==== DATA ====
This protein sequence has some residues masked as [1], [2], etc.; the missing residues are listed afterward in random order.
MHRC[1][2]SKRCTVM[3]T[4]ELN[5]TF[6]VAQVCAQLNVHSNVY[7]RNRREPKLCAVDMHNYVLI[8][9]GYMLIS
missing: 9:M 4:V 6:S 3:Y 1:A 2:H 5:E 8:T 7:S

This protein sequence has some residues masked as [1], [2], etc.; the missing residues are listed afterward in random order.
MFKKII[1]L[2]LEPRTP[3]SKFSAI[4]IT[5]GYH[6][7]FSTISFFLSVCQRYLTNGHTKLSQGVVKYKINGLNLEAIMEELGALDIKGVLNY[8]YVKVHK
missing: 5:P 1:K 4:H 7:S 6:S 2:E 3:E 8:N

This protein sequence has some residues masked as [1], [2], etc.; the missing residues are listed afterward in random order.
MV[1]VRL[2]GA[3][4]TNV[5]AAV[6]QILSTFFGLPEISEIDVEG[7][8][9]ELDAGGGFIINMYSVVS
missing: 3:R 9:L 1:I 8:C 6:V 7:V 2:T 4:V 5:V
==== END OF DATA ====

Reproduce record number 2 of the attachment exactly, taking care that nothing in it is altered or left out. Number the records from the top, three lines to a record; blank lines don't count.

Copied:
This protein sequence has some residues masked as [1], [2], etc.; the missing residues are listed afterward in random order.
MFKKII[1]L[2]LEPRTP[3]SKFSAI[4]IT[5]GYH[6][7]FSTISFFLSVCQRYLTNGHTKLSQGVVKYKINGLNLEAIMEELGALDIKGVLNY[8]YVKVHK
missing: 5:P 1:K 4:H 7:S 6:S 2:E 3:E 8:N